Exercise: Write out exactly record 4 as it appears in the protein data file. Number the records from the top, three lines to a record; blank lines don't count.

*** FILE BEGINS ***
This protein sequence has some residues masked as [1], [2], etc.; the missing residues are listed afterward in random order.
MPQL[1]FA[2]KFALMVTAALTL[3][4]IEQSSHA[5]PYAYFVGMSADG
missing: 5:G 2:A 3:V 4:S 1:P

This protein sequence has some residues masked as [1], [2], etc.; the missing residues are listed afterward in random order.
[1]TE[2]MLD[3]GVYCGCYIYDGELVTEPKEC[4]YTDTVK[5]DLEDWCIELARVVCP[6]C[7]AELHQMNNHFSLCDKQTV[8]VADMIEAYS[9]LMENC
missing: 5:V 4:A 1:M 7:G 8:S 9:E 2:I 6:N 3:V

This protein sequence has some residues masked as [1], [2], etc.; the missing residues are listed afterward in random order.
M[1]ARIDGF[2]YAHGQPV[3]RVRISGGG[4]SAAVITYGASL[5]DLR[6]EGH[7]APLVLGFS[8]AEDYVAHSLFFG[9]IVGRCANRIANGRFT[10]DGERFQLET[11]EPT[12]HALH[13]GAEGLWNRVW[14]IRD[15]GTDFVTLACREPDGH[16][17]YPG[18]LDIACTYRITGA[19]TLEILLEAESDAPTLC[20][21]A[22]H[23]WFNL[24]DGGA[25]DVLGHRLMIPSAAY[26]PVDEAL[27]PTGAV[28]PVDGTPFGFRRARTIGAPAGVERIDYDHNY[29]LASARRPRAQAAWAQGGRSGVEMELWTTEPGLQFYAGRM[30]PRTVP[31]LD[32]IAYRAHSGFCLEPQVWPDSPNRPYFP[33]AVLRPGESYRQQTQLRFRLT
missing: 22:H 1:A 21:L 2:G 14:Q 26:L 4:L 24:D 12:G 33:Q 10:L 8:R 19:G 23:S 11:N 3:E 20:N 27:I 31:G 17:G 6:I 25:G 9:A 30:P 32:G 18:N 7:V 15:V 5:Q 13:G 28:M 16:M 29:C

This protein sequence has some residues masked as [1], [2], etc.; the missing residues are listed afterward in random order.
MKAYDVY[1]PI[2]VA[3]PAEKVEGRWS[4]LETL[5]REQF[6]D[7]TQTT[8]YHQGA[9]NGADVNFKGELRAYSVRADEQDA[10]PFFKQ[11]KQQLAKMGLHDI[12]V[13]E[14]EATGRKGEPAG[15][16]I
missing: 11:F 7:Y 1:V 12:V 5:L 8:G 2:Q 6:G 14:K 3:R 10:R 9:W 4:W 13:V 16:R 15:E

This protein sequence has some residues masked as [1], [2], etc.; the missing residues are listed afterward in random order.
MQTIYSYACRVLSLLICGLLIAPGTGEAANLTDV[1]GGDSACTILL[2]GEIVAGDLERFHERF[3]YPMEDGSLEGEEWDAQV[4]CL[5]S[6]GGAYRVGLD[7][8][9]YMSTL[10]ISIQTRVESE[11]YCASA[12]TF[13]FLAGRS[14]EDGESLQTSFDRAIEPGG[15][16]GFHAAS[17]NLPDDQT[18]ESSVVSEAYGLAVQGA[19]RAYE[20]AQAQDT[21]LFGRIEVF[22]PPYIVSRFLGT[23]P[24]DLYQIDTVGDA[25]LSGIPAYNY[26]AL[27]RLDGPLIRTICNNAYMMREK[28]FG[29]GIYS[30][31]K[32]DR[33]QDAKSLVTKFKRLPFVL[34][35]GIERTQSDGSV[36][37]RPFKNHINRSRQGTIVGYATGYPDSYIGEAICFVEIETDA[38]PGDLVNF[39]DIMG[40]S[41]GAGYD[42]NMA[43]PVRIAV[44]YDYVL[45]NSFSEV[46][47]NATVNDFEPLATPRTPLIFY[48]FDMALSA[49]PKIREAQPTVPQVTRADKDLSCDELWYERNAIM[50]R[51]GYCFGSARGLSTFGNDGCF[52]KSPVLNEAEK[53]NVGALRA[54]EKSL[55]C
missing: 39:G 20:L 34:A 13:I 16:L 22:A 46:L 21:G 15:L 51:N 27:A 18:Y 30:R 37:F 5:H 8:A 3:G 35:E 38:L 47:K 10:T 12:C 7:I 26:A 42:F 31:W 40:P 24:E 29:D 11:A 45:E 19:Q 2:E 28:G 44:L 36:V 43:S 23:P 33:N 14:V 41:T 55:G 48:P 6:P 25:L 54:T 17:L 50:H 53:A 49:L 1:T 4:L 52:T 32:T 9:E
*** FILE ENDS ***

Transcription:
This protein sequence has some residues masked as [1], [2], etc.; the missing residues are listed afterward in random order.
MKAYDVY[1]PI[2]VA[3]PAEKVEGRWS[4]LETL[5]REQF[6]D[7]TQTT[8]YHQGA[9]NGADVNFKGELRAYSVRADEQDA[10]PFFKQ[11]KQQLAKMGLHDI[12]V[13]E[14]EATGRKGEPAG[15][16]I
missing: 11:F 7:Y 1:V 12:V 5:L 8:G 2:Q 6:G 14:K 3:R 10:R 9:W 4:W 13:V 16:R 15:E